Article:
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Home > Featured > New partnership to keep unsheltered and their pets together

New partnership to keep unsheltered and their pets together

By Kristen Hackbarth
A dog is tied up at a homeless camp at West 4th Street and Stoker Avenue in July 2020.

Women and families who are experiencing homelessness will have the opportunity to keep their pets with them at the Our Place shelter through a new collaboration between Washoe County’s Regional Animal Services and Human Services Agency.

Our Place opened less than a year ago at the Northern Nevada Adult Mental Health Services campus in Sparks.

The partnership will help to meet the basic needs of pets with “welcome kits” for the animals, including food and vaccines, a crate or bed, bowls, leashes or litter boxes. Both organizations also created a system to ensure the pets are cared for and health and safety are prioritized.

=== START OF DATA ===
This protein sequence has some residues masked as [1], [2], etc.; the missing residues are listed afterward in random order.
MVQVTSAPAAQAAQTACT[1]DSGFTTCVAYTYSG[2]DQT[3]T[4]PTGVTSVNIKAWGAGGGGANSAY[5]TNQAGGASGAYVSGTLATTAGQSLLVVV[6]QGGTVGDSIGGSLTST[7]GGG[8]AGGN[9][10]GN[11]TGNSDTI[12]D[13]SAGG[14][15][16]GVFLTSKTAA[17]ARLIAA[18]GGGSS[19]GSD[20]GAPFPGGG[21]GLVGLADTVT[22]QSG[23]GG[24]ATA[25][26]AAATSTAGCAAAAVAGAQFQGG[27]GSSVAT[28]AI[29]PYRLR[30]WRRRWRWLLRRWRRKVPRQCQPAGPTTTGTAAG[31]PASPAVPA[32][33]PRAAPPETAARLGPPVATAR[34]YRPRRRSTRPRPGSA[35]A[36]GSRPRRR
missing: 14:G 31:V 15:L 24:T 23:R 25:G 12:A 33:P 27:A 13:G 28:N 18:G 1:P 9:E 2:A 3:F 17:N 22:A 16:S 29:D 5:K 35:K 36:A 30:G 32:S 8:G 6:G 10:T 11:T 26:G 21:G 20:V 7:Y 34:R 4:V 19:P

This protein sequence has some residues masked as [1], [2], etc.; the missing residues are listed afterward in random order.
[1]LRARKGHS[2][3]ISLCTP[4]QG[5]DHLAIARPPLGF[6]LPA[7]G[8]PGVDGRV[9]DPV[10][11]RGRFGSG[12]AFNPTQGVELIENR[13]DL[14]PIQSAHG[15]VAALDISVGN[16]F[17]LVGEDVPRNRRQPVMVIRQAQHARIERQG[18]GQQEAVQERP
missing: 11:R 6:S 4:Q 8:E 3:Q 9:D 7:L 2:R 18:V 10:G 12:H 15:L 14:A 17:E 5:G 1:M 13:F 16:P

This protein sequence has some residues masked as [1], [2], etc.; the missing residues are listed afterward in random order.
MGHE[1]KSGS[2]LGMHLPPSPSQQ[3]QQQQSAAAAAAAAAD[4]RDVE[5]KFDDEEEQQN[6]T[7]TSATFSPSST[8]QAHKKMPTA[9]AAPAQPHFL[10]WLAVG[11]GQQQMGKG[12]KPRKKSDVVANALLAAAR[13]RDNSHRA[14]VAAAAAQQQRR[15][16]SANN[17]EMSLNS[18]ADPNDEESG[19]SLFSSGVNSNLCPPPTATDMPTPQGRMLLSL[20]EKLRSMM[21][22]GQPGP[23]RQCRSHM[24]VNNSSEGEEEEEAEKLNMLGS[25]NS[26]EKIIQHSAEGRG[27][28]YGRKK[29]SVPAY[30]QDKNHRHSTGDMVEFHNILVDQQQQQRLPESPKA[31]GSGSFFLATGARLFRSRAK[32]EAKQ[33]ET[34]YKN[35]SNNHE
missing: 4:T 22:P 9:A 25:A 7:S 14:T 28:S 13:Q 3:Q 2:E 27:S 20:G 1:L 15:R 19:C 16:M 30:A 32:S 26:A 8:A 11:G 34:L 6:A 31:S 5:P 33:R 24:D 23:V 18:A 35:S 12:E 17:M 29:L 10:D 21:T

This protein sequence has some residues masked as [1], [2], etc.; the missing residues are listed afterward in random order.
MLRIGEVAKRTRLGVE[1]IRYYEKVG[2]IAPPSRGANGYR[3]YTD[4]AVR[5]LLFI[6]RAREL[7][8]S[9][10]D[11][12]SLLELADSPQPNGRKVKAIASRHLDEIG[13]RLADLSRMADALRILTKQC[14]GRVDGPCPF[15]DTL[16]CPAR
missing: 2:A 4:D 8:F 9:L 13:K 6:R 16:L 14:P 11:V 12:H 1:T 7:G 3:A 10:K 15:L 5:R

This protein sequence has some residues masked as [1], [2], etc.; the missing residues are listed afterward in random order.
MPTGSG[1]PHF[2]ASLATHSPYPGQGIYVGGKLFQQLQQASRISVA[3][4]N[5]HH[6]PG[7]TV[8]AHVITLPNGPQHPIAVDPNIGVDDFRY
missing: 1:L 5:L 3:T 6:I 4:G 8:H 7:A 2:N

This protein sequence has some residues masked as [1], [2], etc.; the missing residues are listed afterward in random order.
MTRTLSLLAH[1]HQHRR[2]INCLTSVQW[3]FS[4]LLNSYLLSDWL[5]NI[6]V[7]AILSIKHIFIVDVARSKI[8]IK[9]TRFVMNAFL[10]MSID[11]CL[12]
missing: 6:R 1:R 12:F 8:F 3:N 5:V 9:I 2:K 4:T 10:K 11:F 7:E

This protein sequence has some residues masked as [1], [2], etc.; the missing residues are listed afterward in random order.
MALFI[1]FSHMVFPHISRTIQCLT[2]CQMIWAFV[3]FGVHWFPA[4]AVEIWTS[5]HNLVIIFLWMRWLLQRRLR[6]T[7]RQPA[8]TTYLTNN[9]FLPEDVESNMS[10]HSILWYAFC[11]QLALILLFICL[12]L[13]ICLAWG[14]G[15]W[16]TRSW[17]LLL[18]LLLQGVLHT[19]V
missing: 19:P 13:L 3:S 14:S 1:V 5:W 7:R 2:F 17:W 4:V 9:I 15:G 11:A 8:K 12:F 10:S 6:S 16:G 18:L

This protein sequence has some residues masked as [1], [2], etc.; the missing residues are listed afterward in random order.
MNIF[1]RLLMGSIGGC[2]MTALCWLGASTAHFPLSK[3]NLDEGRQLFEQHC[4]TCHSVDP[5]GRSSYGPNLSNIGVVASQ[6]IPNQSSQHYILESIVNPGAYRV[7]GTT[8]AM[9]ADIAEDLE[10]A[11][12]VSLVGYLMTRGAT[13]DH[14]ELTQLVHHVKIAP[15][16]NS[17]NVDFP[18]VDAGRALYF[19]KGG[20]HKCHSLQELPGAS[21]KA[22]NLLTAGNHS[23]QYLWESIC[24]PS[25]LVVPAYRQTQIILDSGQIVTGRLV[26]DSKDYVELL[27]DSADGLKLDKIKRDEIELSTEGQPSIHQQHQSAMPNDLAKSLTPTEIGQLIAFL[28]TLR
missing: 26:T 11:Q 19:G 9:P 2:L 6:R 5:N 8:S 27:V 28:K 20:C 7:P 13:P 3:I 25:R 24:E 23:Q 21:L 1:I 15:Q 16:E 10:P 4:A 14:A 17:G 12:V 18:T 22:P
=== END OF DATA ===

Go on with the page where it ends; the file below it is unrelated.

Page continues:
“One of the barriers we saw most often was the inability for those with pets to access shelter,” said Kimberly Schweickert, an HSA coordinator. “When creating Our Place, we knew we wanted to be as inclusive as possible and eliminate barriers to those experiencing homelessness from seeking shelter.”

According to Feeding Pets of the Homeless, a Carson City-based nonprofit, “many shelters, motels and other assisted housing programs do not want to have pets on their property, due to health department restrictions, and safety of the others they serve.”

But for unsheltered people, pets are often a lifeline, providing comfort, warmth and security along with companionship.

In February, having a pet was thought to be one of the obstacles to getting more unsheltered people inside and out of the cold as a winter storm swept through the region. At the time Dana Searcy, who runs Washoe County’s Built For Zero program, said they’d put together over 350 empty beds in the community, some of which went unfilled.

Since then, local officials announced the addition of a “safe camp” area on the new “Super Shelter” campus which could potentially allow for individuals to access services and keep their pets. Plans for the shelter include pet facilities, but, according to Acting Assistant City Manager Arlo Stockham, that’s not part of the project’s first phase.

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